The fastest way to determine the current moon phase for the night is to check a moon phase calendar. The website space.com keeps an accurate moon calendar through the end of the year, and a separate section of the site tracks the current phase of the moon on a daily basis. Its calendar includes definitions of all phases of the moon and other interesting dates related to moon-watching.
The current phase of the moon depends on how much of the side of the moon facing the earth is illuminated by the sun. The first phase, called a new moon, occurs when the side of the moon facing earth receives no sunlight. The moon is referred to as waxing while it increases in illumination, moving through the phases of crescent, quarter, gibbous and finally full. As the moon's illumination decreases, it becomes a waning moon, going though gibbous, quarter and crescent phases until it returns to the new moon phase. It takes 27.3 days for the moon to move through all of its phases, with each phase occurring approximately a week apart.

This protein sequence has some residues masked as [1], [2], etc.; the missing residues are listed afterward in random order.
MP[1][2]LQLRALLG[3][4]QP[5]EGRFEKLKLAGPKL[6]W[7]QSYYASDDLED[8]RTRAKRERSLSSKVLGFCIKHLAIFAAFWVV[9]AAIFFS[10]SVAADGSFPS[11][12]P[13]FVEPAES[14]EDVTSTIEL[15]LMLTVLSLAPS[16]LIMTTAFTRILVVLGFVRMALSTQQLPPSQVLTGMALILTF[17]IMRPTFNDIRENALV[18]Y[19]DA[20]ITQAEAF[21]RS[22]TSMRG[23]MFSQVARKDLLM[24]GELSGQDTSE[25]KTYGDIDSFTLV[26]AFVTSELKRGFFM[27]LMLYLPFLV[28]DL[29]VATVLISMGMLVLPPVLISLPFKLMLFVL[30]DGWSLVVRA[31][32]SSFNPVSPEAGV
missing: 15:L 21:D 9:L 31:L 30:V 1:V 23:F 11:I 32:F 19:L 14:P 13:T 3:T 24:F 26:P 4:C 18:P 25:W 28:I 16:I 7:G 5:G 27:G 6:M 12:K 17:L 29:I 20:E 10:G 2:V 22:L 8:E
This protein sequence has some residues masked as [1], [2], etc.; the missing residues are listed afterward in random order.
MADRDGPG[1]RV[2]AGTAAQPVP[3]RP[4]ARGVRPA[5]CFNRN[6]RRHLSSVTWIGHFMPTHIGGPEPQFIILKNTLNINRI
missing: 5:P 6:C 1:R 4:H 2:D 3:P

Space.com's moon phases calendar also includes editor's notes marking some other interesting astronomical phenomena related to the moon. This includes solar eclipses, when the moon passes directly in front of the sun instead of above or below it; and lunar eclipses, when the earth passes between the sun and the moon and the earth's shadow is visible on the earth's face. Dates of supermoons are also included; these are moons that look larger and brighter than average.